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Tech Addiction: A Parent's Biggest Fear

I’ve been spending a lot of time these days talking to parents about how technology and media are affecting their kids’ lives. What do I notice? Parents are fearful. They are overwhelmed. They are anxious. The worry list is long.

I do notice an interesting shift though regarding the biggest fear. It used to be the focus of the fears had to do with cyberbullying, sexting, and predators. Although those fears still creep in, the biggest fear that most parents seem to have is the “addiction fear.” Parents think their kids spend too much time on their devices. Parents are concerned about the phone usage and the time spent on social media. They worry their kids won’t be able to have face-to-face conversations. They worry their kids literally can’t survive without their phones. They worry their sons and daughters are addicted to technology.

When I dig a bit deeper, I notice that what parents want more than anything is for their kids to have a balanced life. They don’t want technology to take over. They don’t want their kids lives consumed by media. They want them to have full lives. One that includes taking a walk outside, reading a book, playing board games, volunteering, traveling, talking face-to-face with friends, and enjoying quiet time.

Truth is though we don’t quite know what the perfect balance is just yet. This era of personal devices and social media is new, and we are all learning as we go. Adults struggle with balance as much as kids do some times. It’s difficult to know how much to rely on technology, how much to embrace it, and when to put it down or shut it off.

What do I tell parents who are afraid their kids are addicted to technology?

Here are my tips:

  • If you are concerned that your kid won’t be able to have face-to-face conversations, then, I

know it sounds crazy, have face-to-face conversations with them. A perfect time to do that is at the dinner table. Or at night before they go to bed. My kids love to talk just as my day is winding down!

  • If you think they should be reading more or going outside more, then set up your family schedule so that there is time for those things for everyone. Take a hike on a Saturday together. Read together. Plan a vacation at a place with lame Wi-Fi. My kids are seeing a lot of National Parks these days!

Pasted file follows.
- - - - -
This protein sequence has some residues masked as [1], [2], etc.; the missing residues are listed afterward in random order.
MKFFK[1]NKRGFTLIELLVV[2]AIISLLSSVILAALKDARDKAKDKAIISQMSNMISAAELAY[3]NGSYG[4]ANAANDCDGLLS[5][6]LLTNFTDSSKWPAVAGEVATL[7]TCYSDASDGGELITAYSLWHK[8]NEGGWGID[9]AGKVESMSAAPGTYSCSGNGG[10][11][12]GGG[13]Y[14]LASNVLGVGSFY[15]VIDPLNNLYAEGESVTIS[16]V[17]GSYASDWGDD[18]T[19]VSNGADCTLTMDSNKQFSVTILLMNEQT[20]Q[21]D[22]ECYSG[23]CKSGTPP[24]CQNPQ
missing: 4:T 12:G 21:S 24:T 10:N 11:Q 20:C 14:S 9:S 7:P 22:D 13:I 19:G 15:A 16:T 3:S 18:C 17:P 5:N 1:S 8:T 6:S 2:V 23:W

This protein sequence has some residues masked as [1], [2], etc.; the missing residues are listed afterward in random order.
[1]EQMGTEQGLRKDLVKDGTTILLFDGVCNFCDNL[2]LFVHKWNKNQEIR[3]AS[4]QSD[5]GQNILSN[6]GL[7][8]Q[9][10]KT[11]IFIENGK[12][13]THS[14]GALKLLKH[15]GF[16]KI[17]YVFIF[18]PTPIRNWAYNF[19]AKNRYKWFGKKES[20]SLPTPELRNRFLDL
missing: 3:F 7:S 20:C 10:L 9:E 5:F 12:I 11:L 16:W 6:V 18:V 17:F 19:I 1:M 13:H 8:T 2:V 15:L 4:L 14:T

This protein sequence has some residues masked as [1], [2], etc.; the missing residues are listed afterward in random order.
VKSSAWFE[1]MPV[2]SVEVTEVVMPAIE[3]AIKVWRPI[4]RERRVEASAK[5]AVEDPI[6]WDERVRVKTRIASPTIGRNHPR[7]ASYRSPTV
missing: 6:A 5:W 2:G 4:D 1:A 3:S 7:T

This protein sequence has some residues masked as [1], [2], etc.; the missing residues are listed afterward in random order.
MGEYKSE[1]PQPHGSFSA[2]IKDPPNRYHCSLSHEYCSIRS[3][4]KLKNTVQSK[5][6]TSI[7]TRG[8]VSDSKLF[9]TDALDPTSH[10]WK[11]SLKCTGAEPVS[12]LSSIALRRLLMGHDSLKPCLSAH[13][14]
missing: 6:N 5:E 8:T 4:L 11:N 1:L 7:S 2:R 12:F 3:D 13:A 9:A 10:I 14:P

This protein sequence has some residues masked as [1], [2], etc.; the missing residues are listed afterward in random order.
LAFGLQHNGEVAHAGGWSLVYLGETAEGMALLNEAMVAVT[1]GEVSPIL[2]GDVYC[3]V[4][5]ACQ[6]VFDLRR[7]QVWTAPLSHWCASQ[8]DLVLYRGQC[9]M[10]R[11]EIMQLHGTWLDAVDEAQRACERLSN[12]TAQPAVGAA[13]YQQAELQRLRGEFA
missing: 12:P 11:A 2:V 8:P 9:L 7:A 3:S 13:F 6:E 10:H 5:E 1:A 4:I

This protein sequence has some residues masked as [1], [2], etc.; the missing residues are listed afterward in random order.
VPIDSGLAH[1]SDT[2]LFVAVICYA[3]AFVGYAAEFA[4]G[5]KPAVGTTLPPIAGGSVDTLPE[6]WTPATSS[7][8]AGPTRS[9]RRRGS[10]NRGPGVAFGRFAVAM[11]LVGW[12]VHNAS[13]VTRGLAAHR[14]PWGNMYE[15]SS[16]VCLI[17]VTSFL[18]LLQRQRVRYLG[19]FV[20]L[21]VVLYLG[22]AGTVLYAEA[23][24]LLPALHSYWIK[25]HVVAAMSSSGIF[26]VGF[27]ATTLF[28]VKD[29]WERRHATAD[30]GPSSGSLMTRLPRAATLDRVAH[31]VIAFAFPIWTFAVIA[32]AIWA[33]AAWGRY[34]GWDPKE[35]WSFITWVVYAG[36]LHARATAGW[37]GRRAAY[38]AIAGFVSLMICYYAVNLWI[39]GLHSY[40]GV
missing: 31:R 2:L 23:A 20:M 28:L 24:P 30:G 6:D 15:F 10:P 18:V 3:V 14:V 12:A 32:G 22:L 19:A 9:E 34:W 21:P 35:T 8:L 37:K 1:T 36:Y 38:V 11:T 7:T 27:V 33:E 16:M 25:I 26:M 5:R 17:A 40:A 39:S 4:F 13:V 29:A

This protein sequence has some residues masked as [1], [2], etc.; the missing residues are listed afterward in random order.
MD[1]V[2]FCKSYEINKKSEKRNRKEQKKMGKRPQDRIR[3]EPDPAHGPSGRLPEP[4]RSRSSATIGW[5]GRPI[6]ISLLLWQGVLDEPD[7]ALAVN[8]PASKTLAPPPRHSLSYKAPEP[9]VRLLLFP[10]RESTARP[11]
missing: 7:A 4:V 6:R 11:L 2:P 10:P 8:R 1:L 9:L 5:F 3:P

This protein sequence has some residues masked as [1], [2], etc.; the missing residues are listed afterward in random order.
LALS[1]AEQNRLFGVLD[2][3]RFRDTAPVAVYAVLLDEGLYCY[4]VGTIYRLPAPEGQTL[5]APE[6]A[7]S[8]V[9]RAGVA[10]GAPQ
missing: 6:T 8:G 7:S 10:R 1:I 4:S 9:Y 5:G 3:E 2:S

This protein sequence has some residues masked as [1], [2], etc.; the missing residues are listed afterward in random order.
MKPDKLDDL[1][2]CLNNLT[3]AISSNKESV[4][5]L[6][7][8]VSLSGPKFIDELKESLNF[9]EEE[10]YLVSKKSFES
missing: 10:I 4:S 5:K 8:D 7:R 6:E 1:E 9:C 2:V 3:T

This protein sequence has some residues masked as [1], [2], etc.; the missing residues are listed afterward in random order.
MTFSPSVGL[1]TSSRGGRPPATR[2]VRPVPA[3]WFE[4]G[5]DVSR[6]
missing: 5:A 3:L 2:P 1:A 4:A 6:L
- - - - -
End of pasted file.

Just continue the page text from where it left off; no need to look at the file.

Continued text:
• Do you want them to know what’s it’s like to be quiet and slow-paced every once in awhile? Do a puzzle. A real puzzle. With real pieces. Play scrabble. Real Scrabble. With real pieces.

  • Take an inventory of the tech balance in your life. Are you sending mixed signals? Do you tell

your kids to put down their phone as you are finishing texting? Are you watching TV when you tell your teenager to get off her computer? Don’t be a hypocrite. Kids and especially teenagers can smell a hypocrite a mile away. There is no faster way to lose your credibility.

If balance is what you seek, stop thinking about it in terms of “taking away technology” and think of it as “putting other valuable experiences into their lives”. I assure you that you will not mind when your son is playing video games all afternoon if you know he played soccer in the morning and he read for an hour last night.

If you are able to bring some balance into your home, then you can embrace the amazing things media and technology bring to our lives. Instead of worrying about addiction, we can enjoy our tech time as much as we enjoy our time off technology. Now, that sounds like balance to me.

Michelle Ciulla Lipkin has been the Executive Director of NAMLE since September 2012. NAMLE (National Association for Media Literacy in Education) is a national membership organization dedicated to advancing the field of media literacy education in the United States. Please visit their website for terrific resources and/or join this organization to help advance media literacy in the U.S.

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